Degree Name

Doctor of Philosophy


Department of Chemistry


A great deal of work has been undertaken throughout the world over the past 50 years to increase the corrosion resistance of plain carbon steel (PCS) or mild steel (MS), and many successful techniques were developed. For example, chemical inhibitors, modified alloys, barrier coatings, various pretreatment processes and conversion coatings. However, there are drawbacks associated with some of these practices such as acute toxicity and pollution, factors that are now strictly regulated by modern Governments throughout the world. Even though conversion coatings such as chrornate and non-chromate types (phosphates) work well for corrosion protection of certain structural materials they will be phased out in the near future due to acute toxicity to living things, environmental pollution and the cost of by-product(s) detoxification from such practices. Thus, these conventional methods need to be substituted.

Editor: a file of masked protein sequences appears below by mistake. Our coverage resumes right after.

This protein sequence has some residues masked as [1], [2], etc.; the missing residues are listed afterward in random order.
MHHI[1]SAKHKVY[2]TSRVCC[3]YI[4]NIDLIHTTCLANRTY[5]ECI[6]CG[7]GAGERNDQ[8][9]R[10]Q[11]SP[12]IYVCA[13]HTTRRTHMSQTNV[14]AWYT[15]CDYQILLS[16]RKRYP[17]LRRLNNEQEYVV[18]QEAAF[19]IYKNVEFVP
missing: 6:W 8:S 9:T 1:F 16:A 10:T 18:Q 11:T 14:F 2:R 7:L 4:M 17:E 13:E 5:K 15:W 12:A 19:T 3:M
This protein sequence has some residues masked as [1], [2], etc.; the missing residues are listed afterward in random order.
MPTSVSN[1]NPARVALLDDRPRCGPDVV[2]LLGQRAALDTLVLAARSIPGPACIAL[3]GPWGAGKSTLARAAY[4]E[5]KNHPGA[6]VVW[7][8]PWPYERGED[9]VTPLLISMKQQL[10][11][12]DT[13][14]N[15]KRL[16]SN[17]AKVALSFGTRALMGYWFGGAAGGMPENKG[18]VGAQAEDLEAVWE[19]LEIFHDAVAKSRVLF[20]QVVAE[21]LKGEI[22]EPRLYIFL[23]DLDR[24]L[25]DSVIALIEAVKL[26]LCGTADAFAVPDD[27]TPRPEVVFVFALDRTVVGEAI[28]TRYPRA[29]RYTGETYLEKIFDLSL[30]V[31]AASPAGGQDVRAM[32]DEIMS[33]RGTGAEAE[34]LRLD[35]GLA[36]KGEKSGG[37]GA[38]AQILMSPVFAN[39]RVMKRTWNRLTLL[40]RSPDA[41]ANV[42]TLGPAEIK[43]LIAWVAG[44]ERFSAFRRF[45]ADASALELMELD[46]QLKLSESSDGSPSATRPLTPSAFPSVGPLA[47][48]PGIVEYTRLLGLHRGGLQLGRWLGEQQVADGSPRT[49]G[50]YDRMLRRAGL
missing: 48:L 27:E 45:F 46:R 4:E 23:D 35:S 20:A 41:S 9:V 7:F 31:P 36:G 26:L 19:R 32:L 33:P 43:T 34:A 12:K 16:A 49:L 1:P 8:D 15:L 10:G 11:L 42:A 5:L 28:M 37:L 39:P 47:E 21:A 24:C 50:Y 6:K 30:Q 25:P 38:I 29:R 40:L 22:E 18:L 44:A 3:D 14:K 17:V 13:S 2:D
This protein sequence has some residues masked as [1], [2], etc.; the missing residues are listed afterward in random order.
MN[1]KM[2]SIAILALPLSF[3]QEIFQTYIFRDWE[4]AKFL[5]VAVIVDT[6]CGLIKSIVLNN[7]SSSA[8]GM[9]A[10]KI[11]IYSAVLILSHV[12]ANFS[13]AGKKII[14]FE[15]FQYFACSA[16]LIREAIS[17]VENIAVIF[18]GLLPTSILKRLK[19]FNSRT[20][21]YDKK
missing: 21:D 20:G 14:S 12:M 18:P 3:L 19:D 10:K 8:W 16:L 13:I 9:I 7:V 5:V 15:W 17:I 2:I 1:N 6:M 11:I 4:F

As many novel materials, and their derivatives, are now in existence and the prospect of substituting, soon to be, 'outdated' and 'outlawed' technology shows potential. One such group of novel materials under consideration is conductive polymers (CP's) and intrinsically conducting polymers (ICP's) or active coatings. These novel materials are believed to stabilise the metal potential in the 'passive region' and produce and maintain the protective oxide layer(s) on the metal. Due to their low toxicity, these polymers may offer an alternative to chrornate or zinc containing primer coatings for corrosion protection.



Unless otherwise indicated, the views expressed in this thesis are those of the author and do not necessarily represent the views of the University of Wollongong.